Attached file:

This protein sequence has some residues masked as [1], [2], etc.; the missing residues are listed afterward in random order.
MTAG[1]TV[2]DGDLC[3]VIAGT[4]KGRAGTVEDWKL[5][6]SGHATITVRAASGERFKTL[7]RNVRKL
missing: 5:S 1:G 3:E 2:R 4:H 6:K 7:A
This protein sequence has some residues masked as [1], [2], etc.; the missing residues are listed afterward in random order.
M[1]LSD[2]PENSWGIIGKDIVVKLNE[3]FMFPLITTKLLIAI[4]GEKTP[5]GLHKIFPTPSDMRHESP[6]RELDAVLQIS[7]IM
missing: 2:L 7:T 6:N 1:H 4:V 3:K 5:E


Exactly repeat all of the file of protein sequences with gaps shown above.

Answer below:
This protein sequence has some residues masked as [1], [2], etc.; the missing residues are listed afterward in random order.
MTAG[1]TV[2]DGDLC[3]VIAGT[4]KGRAGTVEDWKL[5][6]SGHATITVRAASGERFKTL[7]RNVRKL
missing: 5:S 1:G 3:E 2:R 4:H 6:K 7:A
This protein sequence has some residues masked as [1], [2], etc.; the missing residues are listed afterward in random order.
M[1]LSD[2]PENSWGIIGKDIVVKLNE[3]FMFPLITTKLLIAI[4]GEKTP[5]GLHKIFPTPSDMRHESP[6]RELDAVLQIS[7]IM
missing: 2:L 7:T 6:N 1:H 4:V 3:K 5:E